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Grounding System for 9x 13.8kV generators (30MW total)

Grounding System for 9x 13.8kV generators (30MW total)

Grounding System for 9x 13.8kV generators (30MW total)

(OP)
Hey folks,

I usually deal with genset installations that have between 1 to 4 generators.

In the past, I've used NGRs in each generator's neutral limiting the ground fault current to 5A or 25A (each) perhaps.

With 9 generators, I'm not sure but my mind is telling me that having these many NGRs in parallel might cause some issues. But I can't quite put a finger on it.
Switching the generators in and out of service will cause a big change in ground fault current contributions no?

Should I be looking at a zig-zag transformal/artificial neutral?

Can someone point me to good guides/references/readings on this subject?


RE: Grounding System for 9x 13.8kV generators (30MW total)

C62.92.2-2017 - IEEE Guide for the Application of Neutral Grounding in Electrical Utility Systems, Part II--Synchronous Generator Systems

xnuke
"Live and act within the limit of your knowledge and keep expanding it to the limit of your life." Ayn Rand, Atlas Shrugged.
Please see FAQ731-376: Eng-Tips.com Forum Policies for tips on how to make the best use of Eng-Tips.

RE: Grounding System for 9x 13.8kV generators (30MW total)

Howdy mbk,
I have had a similar situation several times over the last few years, albeit on 4160V systems. In all of those cases I have established a 25A (to 50A) 30s NGR connected to the main bus through a zig-zag transformer.
On the last installation I was convinced to add a 2A (continuously rated) NGR to each generator. The idea behind this was to prevent synchronizing a grounded generator to the main bus. It worked fine, but I still wonder if it was worth the additional cost and complexity.
With nine (9) generators I would think thay you should be looking at a NGR via zig-zag connection to the main bus.
BTW, how large are these 9 gensets?
GG

"I have not failed. I've just found 10,000 ways that won't work." Thomas Alva Edison (1847-1931)

RE: Grounding System for 9x 13.8kV generators (30MW total)

(OP)
@groovyguy,

these are probably going to be 2.5MW each approximately at 13.8kV....

i'm also thinking along the same lines, a zig-zag to be 100% certain, and individual NGRs to limit GF current when the GCBs are open.

RE: Grounding System for 9x 13.8kV generators (30MW total)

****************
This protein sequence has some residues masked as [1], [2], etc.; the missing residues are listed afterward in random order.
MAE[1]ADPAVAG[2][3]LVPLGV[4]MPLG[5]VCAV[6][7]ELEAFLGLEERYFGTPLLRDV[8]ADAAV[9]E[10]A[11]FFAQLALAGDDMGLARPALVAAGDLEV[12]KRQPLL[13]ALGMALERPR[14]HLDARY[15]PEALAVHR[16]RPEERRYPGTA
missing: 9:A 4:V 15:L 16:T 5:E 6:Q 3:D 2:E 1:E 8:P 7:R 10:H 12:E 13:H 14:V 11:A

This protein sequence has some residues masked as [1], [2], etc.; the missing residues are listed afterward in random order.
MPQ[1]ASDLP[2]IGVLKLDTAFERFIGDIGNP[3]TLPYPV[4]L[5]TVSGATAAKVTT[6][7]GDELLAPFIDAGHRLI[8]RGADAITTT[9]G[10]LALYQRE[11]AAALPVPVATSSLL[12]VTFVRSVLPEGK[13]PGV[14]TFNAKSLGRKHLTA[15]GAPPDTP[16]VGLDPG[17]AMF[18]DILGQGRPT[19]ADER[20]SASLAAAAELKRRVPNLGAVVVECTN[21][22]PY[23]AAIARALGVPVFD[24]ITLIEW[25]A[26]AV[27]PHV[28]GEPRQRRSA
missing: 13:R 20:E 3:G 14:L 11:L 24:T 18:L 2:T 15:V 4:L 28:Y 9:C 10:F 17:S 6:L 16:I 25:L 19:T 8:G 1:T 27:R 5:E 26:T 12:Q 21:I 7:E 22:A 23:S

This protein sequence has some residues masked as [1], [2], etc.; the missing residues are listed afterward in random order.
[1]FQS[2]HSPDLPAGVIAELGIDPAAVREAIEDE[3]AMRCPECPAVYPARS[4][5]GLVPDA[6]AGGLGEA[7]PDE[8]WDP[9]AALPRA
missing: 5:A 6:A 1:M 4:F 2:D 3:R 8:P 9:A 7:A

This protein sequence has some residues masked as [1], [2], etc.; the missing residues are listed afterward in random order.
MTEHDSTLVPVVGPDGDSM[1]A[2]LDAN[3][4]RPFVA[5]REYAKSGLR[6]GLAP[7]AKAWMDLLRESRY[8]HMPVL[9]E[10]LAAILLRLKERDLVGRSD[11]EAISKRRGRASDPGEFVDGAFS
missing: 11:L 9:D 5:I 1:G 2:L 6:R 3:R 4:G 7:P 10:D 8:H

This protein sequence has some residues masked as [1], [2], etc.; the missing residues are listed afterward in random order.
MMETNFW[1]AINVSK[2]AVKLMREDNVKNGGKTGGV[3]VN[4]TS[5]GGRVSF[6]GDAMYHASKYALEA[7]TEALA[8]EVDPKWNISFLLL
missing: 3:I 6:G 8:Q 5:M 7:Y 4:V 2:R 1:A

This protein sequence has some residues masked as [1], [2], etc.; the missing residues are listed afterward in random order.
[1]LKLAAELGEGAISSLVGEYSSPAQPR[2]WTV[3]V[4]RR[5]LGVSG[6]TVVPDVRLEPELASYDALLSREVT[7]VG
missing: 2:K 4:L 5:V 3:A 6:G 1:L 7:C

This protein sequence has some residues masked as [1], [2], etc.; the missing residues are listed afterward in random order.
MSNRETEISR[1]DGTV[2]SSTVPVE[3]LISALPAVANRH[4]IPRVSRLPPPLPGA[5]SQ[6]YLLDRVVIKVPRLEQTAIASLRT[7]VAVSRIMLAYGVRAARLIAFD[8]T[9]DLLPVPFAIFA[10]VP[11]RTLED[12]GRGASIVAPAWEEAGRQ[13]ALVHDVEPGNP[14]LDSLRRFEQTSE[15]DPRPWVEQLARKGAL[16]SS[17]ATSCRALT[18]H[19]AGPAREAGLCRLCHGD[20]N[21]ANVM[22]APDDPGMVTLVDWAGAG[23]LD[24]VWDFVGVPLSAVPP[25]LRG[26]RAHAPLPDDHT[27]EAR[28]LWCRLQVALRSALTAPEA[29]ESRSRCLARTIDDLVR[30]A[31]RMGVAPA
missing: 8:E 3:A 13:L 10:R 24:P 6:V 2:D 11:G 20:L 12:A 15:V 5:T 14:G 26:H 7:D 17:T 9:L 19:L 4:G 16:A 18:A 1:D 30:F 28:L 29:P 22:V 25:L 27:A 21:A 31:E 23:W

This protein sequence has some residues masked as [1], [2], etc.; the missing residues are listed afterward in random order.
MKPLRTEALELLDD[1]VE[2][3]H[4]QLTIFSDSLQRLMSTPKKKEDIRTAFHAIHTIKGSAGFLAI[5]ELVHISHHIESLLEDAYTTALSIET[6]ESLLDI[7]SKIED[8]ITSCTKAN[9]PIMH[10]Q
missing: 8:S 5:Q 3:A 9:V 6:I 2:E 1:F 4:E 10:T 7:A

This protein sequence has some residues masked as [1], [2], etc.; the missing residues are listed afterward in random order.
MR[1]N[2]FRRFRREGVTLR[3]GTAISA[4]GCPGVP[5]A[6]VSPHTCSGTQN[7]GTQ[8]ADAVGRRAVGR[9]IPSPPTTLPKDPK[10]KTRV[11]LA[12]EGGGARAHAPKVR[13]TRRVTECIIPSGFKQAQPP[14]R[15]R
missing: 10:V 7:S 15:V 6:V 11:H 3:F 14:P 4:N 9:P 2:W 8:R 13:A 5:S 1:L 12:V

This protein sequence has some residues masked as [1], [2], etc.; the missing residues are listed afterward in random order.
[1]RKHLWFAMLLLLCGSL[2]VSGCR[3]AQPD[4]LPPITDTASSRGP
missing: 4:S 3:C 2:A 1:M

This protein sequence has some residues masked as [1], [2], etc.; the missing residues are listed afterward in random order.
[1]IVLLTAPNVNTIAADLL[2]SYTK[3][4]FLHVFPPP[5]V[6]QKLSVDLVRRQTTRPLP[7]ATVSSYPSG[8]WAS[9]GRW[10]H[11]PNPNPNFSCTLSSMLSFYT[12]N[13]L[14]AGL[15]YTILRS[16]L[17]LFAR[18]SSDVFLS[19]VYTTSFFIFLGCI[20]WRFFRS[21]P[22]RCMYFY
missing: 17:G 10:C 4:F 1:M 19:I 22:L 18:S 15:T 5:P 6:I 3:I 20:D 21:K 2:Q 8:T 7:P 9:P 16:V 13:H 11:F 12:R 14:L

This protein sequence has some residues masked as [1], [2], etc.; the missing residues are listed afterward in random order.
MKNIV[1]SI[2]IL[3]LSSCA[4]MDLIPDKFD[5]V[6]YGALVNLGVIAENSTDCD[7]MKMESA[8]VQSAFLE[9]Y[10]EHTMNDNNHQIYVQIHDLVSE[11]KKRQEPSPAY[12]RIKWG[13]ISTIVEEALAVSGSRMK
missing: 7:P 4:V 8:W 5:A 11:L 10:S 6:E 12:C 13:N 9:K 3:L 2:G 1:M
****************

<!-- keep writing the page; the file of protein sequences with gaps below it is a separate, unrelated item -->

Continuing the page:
Howdy mbk,
Those are relatively small generators (2.5MW each) to be at 13.8kV. I would have thought that 4.16kV would be a more economical choice, but then I don't know of the other considerations.
GG

"I have not failed. I've just found 10,000 ways that won't work." Thomas Alva Edison (1847-1931)

RE: Grounding System for 9x 13.8kV generators (30MW total)

(OP)
@groovyguy

existing distribution system is at 13.8kV that we are tying into. a 30-35MVA transformer to step up from 4.16kVA might negate the price of 4.16kV generators maybe? not sure.

RE: Grounding System for 9x 13.8kV generators (30MW total)

Rather than a zig-zag transformer I would consider three distribution transformers connected in wye-delta.
You won't have to have a transformer specially built and in the event of a failure a replacement should be readily available.
The prinaries must be rated for line to line voltage. The secondary voltage is unimportant.

Bill
--------------------
"Why not the best?"
Jimmy Carter

RE: Grounding System for 9x 13.8kV generators (30MW total)

You haven't mentioned whether or not all nine generators are directly connected to the same bus, but I think most of us assumed that's what you meant, but advice will be different if each has their own unit transformer, or if three units share a GSU transformer, or another configuration is selected, etc. What configuration are you planning?

xnuke
"Live and act within the limit of your knowledge and keep expanding it to the limit of your life." Ayn Rand, Atlas Shrugged.
Please see FAQ731-376: Eng-Tips.com Forum Policies for tips on how to make the best use of Eng-Tips.

RE: Grounding System for 9x 13.8kV generators (30MW total)

(OP)
@xnuke, its like your first guess, all 9x 13.8kv generators are connected to the same 13.8kV bus, no individual transformers...

i will have a stepdown transformer for all the engine aux. loads....

RE: Grounding System for 9x 13.8kV generators (30MW total)

Consider a zig-zag or wye:delta transformers on the bus.

Bill
--------------------
"Why not the best?"
Jimmy Carter

RE: Grounding System for 9x 13.8kV generators (30MW total)